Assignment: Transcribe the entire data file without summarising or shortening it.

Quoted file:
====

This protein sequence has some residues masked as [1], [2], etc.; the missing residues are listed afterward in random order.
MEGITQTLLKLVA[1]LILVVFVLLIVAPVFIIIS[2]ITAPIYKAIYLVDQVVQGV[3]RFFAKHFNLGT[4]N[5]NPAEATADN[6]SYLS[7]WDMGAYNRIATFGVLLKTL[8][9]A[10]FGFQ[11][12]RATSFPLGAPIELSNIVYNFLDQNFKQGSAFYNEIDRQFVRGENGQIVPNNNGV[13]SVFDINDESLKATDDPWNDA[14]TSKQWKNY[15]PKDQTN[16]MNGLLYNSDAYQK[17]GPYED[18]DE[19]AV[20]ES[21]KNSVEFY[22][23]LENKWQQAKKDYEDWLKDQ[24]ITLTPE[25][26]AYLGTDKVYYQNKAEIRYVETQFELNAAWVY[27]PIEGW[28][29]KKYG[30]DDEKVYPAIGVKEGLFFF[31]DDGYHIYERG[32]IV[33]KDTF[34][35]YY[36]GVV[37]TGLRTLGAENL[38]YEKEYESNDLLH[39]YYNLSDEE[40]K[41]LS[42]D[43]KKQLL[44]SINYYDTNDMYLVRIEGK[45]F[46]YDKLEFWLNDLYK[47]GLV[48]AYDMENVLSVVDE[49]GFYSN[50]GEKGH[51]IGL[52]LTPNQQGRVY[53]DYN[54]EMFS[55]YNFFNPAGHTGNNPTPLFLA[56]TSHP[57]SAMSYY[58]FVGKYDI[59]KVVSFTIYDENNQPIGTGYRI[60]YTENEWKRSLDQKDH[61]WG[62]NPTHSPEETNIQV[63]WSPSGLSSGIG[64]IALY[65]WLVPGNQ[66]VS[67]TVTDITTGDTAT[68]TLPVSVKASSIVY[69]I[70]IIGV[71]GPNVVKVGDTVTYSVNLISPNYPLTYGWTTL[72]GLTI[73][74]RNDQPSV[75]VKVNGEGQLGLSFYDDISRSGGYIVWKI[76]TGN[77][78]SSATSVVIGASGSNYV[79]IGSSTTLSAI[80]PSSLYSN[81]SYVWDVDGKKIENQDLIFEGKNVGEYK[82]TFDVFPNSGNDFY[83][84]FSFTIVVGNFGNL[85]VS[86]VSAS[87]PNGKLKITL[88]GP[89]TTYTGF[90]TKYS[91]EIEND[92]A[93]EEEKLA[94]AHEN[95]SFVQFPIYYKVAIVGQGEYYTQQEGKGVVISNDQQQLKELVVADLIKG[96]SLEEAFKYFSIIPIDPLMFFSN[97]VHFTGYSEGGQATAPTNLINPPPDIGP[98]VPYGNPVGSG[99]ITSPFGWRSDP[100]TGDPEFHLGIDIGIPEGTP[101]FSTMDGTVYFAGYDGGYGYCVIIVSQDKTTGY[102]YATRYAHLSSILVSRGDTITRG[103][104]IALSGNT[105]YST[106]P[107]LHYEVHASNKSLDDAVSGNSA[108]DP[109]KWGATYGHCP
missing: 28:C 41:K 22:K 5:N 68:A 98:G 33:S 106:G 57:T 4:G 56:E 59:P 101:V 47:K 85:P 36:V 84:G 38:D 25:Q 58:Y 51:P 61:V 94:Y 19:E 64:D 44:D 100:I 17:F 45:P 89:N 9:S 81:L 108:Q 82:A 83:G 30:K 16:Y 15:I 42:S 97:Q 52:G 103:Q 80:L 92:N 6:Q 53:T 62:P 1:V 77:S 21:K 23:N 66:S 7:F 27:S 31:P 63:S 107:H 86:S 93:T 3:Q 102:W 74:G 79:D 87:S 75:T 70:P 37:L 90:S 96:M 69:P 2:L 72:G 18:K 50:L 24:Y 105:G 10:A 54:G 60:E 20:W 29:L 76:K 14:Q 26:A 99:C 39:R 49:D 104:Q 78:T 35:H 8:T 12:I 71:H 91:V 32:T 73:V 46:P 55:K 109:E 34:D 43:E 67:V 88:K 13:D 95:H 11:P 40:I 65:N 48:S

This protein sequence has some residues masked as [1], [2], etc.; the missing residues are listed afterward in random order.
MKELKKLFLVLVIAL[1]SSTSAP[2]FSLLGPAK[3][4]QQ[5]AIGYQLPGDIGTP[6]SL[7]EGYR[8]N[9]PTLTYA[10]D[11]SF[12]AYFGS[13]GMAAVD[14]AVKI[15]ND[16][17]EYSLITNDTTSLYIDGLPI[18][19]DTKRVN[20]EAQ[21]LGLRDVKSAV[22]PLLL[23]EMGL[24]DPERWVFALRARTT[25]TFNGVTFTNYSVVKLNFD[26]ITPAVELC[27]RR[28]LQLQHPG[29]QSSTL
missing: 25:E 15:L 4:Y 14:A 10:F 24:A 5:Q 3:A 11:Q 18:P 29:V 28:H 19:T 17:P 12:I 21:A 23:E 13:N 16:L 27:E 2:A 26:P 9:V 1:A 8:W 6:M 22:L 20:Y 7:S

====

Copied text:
This protein sequence has some residues masked as [1], [2], etc.; the missing residues are listed afterward in random order.
MEGITQTLLKLVA[1]LILVVFVLLIVAPVFIIIS[2]ITAPIYKAIYLVDQVVQGV[3]RFFAKHFNLGT[4]N[5]NPAEATADN[6]SYLS[7]WDMGAYNRIATFGVLLKTL[8][9]A[10]FGFQ[11][12]RATSFPLGAPIELSNIVYNFLDQNFKQGSAFYNEIDRQFVRGENGQIVPNNNGV[13]SVFDINDESLKATDDPWNDA[14]TSKQWKNY[15]PKDQTN[16]MNGLLYNSDAYQK[17]GPYED[18]DE[19]AV[20]ES[21]KNSVEFY[22][23]LENKWQQAKKDYEDWLKDQ[24]ITLTPE[25][26]AYLGTDKVYYQNKAEIRYVETQFELNAAWVY[27]PIEGW[28][29]KKYG[30]DDEKVYPAIGVKEGLFFF[31]DDGYHIYERG[32]IV[33]KDTF[34][35]YY[36]GVV[37]TGLRTLGAENL[38]YEKEYESNDLLH[39]YYNLSDEE[40]K[41]LS[42]D[43]KKQLL[44]SINYYDTNDMYLVRIEGK[45]F[46]YDKLEFWLNDLYK[47]GLV[48]AYDMENVLSVVDE[49]GFYSN[50]GEKGH[51]IGL[52]LTPNQQGRVY[53]DYN[54]EMFS[55]YNFFNPAGHTGNNPTPLFLA[56]TSHP[57]SAMSYY[58]FVGKYDI[59]KVVSFTIYDENNQPIGTGYRI[60]YTENEWKRSLDQKDH[61]WG[62]NPTHSPEETNIQV[63]WSPSGLSSGIG[64]IALY[65]WLVPGNQ[66]VS[67]TVTDITTGDTAT[68]TLPVSVKASSIVY[69]I[70]IIGV[71]GPNVVKVGDTVTYSVNLISPNYPLTYGWTTL[72]GLTI[73][74]RNDQPSV[75]VKVNGEGQLGLSFYDDISRSGGYIVWKI[76]TGN[77][78]SSATSVVIGASGSNYV[79]IGSSTTLSAI[80]PSSLYSN[81]SYVWDVDGKKIENQDLIFEGKNVGEYK[82]TFDVFPNSGNDFY[83][84]FSFTIVVGNFGNL[85]VS[86]VSAS[87]PNGKLKITL[88]GP[89]TTYTGF[90]TKYS[91]EIEND[92]A[93]EEEKLA[94]AHEN[95]SFVQFPIYYKVAIVGQGEYYTQQEGKGVVISNDQQQLKELVVADLIKG[96]SLEEAFKYFSIIPIDPLMFFSN[97]VHFTGYSEGGQATAPTNLINPPPDIGP[98]VPYGNPVGSG[99]ITSPFGWRSDP[100]TGDPEFHLGIDIGIPEGTP[101]FSTMDGTVYFAGYDGGYGYCVIIVSQDKTTGY[102]YATRYAHLSSILVSRGDTITRG[103][104]IALSGNT[105]YST[106]P[107]LHYEVHASNKSLDDAVSGNSA[108]DP[109]KWGATYGHCP
missing: 28:C 41:K 22:K 5:N 68:A 98:G 33:S 106:G 57:T 4:G 56:E 59:P 101:V 47:K 85:P 36:V 84:G 38:D 25:Q 58:Y 51:P 61:V 94:Y 19:E 64:D 44:D 100:I 17:F 45:P 89:N 9:S 81:L 108:Q 82:A 83:G 30:K 16:Y 15:I 42:S 97:Q 52:G 103:Q 80:L 92:N 6:Q 53:T 62:P 1:V 77:S 21:K 23:N 66:S 7:F 27:S 31:P 63:S 107:H 86:S 93:T 3:Q 102:W 74:G 79:D 87:S 75:T 70:P 37:L 90:S 96:M 69:P 2:L 72:G 18:K 50:L 24:Y 105:G 10:A 54:G 60:E 20:W 29:L 76:K 14:Q 26:A 99:C 39:R 49:D 104:Q 78:T 35:H 8:T 12:I 71:H 91:V 32:T 73:V 46:P 55:K 109:E 34:D 43:E 67:V 88:K 13:D 95:H 11:P 40:I 65:N 48:S

This protein sequence has some residues masked as [1], [2], etc.; the missing residues are listed afterward in random order.
MKELKKLFLVLVIAL[1]SSTSAP[2]FSLLGPAK[3][4]QQ[5]AIGYQLPGDIGTP[6]SL[7]EGYR[8]N[9]PTLTYA[10]D[11]SF[12]AYFGS[13]GMAAVD[14]AVKI[15]ND[16][17]EYSLITNDTTSLYIDGLPI[18][19]DTKRVN[20]EAQ[21]LGLRDVKSAV[22]PLLL[23]EMGL[24]DPERWVFALRARTT[25]TFNGVTFTNYSVVKLNFD[26]ITPAVELC[27]RR[28]LQLQHPG[29]QSSTL
missing: 25:E 15:L 4:Y 14:A 10:F 24:A 5:Q 3:A 11:Q 18:P 29:V 28:H 19:T 17:P 12:I 21:A 23:E 13:N 16:L 27:E 2:A 26:P 9:V 1:A 8:W 6:M 22:L 20:Y 7:S